MARKED FOR CONSCIOUSNESS: ACCENT SYMBOLS AS AN INTERPRETIVE TOOL IN SCHUMANN’S DUO WORKS WITH PIANO
MetadataShow full item record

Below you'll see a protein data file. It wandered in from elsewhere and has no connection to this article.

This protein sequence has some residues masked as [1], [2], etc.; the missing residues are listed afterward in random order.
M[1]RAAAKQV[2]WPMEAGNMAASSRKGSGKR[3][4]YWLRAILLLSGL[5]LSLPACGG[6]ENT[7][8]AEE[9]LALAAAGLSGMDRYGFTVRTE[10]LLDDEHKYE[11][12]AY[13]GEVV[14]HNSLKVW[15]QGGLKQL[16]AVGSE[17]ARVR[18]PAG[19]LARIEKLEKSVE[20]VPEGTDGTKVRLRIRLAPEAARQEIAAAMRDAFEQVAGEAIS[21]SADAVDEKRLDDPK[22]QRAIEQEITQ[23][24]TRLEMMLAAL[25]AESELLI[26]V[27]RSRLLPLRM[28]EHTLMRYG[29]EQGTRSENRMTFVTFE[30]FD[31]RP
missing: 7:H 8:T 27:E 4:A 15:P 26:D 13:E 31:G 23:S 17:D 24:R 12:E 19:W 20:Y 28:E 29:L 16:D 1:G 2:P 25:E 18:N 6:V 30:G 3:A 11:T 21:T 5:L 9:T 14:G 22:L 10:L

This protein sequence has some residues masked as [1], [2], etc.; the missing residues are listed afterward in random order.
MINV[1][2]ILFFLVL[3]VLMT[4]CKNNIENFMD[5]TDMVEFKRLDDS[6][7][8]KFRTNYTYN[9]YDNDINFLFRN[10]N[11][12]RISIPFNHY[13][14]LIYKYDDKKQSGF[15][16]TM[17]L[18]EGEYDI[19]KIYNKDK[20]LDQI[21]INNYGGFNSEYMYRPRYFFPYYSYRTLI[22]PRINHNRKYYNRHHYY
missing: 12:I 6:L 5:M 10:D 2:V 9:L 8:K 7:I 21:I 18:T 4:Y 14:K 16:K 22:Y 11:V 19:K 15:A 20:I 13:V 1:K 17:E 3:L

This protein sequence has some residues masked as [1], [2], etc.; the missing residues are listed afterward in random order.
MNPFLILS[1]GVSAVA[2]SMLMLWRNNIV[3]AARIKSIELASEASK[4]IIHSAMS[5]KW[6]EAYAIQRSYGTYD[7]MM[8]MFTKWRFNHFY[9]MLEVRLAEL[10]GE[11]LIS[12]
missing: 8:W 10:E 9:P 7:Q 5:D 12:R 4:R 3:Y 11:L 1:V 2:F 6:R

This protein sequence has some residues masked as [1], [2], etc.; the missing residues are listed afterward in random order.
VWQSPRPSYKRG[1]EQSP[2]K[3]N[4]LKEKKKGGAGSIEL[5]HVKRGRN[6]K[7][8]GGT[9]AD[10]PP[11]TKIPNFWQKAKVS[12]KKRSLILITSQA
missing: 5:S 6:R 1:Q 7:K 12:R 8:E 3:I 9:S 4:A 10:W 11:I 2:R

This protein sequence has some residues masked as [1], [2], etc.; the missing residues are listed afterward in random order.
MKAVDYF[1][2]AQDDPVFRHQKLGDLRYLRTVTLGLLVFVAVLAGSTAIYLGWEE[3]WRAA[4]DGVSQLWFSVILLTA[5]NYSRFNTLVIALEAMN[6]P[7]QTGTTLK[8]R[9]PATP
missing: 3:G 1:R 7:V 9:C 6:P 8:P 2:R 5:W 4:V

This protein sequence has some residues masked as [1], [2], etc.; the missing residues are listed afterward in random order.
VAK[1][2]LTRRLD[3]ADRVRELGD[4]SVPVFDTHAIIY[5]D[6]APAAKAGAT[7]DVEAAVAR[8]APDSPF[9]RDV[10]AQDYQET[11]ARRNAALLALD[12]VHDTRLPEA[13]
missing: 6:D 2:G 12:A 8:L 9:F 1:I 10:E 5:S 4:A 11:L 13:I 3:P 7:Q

Robert Schumann’s duo works with piano contain a wide and varied assortment of accent markings. Most of these accents are represented by five different symbols: fp, sf, a one-note hairpin, a wedge, and circumflex. The number of these symbols, particularly in the violin sonatas, represents a considerable amount of instruction to the performer and presents an interpretive problem: with so many intensity markings bearing down on the phrases and threatening to tear apart the form, how can the performer render an organic whole? How can so many notes be accented? These details have much to tell the performer about a composition when the interpreter shifts from a quantitative approach (“How much accentuation?”) to a qualitative approach (“What is this accent doing here?”). Whereas one potential model for interpreting accent markings might scale Schumann’s five signs by intensity from the fortepiano at the lowest to the sforzando at the highest, we suggest here that accents may instead be classified by whether they articulate the boundaries of a phrase, underscore its melodic shape, highlight a syncopation, a significant harmonic event, reveal form, foreshadow a later event, or set up a central tension. In the process of such classification, the investigation of a marking may invite questions about the character of a theme, the communication of a structural framework, and what means are at the performer’s disposal for rendering a given accent marking. Such insight serves to strengthen interpretive conviction. This dissertation project’s performance component comprised three recitals: on February 24, 2017, Schumann’s Violin Sonata no. 1, Liederkreis op. 39, and Fantasiestücke op. 73 with Lydia Chernicoff (violin), Tanya Langlois (mezzo-soprano), and Emily Robinson (clarinet); on October 20, 2017, the Adagio and Allegro for Horn, Liederkreis op. 24, and Dichterliebe op. 39 with Avery Pettigrew (horn), Tanya Langlois (mezzo-soprano), and Gran Wilson (tenor); on March 10, 2018, Violin Sonatas nos. 2 and 3 with Elizabeth Adams (violin). The recitals were performed at the University of Maryland’s Gildenhorn and Ulrich Recital Halls. The recitals are available on compact discs which can be found in the Digital Repository at the University of Maryland (DRUM).